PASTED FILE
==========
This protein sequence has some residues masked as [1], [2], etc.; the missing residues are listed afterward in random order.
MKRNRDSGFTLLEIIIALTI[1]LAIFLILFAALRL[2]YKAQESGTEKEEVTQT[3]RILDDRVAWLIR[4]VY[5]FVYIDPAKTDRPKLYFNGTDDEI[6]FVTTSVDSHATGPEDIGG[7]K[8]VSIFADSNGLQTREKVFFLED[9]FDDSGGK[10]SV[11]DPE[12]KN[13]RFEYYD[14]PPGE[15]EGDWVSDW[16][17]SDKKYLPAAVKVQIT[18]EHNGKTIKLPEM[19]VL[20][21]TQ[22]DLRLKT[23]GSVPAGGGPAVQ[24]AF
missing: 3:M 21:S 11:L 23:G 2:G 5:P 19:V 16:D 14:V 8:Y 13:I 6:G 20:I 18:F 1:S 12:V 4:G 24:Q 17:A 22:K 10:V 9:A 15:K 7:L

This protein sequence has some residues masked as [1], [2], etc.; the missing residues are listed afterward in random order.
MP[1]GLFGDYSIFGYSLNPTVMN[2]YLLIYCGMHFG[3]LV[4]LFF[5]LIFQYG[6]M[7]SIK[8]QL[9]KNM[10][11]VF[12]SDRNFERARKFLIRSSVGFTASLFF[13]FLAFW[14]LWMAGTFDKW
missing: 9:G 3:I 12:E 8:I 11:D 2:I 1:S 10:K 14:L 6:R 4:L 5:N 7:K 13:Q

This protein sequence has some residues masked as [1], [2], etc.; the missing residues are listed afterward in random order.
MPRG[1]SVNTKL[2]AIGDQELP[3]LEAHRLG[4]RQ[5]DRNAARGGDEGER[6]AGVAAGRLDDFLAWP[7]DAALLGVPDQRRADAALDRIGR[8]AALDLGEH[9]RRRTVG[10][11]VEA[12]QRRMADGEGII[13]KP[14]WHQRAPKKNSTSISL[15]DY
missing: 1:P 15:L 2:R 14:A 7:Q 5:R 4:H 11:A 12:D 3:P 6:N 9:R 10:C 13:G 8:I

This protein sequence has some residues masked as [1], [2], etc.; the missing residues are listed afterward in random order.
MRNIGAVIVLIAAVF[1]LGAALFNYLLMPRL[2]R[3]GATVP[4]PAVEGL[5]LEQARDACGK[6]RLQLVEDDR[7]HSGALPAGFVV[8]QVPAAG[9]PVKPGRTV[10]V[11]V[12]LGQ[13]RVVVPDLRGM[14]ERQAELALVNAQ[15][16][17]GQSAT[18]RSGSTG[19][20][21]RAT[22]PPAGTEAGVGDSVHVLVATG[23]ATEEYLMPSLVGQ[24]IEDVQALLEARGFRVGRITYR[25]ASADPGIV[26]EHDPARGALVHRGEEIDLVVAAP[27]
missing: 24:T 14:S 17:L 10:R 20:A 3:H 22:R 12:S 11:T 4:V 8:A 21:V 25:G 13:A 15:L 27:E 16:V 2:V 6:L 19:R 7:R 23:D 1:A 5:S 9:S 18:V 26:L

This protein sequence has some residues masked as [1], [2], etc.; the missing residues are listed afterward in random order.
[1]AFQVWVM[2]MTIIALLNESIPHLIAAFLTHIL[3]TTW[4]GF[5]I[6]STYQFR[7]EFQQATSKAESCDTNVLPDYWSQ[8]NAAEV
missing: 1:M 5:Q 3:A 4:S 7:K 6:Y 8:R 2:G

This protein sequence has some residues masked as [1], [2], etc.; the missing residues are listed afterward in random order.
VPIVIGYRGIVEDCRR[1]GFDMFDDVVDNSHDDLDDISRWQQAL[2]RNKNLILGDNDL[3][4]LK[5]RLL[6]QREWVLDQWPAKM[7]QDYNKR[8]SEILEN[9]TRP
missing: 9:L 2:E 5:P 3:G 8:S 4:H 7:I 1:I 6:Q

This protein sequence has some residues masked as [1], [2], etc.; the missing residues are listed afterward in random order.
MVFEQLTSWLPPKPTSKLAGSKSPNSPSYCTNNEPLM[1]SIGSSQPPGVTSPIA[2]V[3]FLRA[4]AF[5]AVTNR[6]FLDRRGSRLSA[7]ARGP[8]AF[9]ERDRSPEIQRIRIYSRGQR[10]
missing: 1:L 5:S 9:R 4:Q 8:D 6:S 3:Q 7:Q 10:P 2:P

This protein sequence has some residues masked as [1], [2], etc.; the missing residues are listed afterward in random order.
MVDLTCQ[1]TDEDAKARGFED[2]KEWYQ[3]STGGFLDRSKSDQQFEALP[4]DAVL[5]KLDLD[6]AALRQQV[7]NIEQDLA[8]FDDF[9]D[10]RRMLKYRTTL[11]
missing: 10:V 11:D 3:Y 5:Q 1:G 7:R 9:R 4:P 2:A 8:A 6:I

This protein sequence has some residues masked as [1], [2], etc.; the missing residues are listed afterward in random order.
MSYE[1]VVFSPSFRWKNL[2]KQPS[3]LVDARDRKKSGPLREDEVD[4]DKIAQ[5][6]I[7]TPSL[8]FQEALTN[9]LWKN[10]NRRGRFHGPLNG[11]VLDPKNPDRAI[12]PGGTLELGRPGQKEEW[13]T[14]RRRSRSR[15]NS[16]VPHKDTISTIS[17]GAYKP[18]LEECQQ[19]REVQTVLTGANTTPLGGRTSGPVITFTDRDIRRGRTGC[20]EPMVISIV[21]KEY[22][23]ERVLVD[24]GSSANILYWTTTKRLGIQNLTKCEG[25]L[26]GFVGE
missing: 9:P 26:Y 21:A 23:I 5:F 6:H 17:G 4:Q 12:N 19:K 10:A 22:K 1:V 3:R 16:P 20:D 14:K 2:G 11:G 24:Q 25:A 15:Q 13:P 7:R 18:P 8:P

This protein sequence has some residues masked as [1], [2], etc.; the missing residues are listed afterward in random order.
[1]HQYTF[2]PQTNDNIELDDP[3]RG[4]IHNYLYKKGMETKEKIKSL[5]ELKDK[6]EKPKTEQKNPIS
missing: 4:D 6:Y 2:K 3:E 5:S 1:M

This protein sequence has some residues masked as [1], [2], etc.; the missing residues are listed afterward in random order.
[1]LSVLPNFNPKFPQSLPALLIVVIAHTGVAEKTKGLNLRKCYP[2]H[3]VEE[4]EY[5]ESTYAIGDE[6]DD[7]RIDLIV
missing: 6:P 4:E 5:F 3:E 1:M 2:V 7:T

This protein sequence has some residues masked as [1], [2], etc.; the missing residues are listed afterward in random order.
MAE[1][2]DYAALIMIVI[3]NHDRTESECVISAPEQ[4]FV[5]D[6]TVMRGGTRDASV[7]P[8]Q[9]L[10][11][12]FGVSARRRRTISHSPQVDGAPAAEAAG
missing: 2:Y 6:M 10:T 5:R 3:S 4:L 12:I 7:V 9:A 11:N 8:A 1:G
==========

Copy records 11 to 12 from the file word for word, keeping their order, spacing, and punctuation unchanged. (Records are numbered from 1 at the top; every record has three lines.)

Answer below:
This protein sequence has some residues masked as [1], [2], etc.; the missing residues are listed afterward in random order.
[1]LSVLPNFNPKFPQSLPALLIVVIAHTGVAEKTKGLNLRKCYP[2]H[3]VEE[4]EY[5]ESTYAIGDE[6]DD[7]RIDLIV
missing: 6:P 4:E 5:F 3:E 1:M 2:V 7:T

This protein sequence has some residues masked as [1], [2], etc.; the missing residues are listed afterward in random order.
MAE[1][2]DYAALIMIVI[3]NHDRTESECVISAPEQ[4]FV[5]D[6]TVMRGGTRDASV[7]P[8]Q[9]L[10][11][12]FGVSARRRRTISHSPQVDGAPAAEAAG
missing: 2:Y 6:M 10:T 5:R 3:S 4:L 12:I 7:V 9:A 11:N 8:A 1:G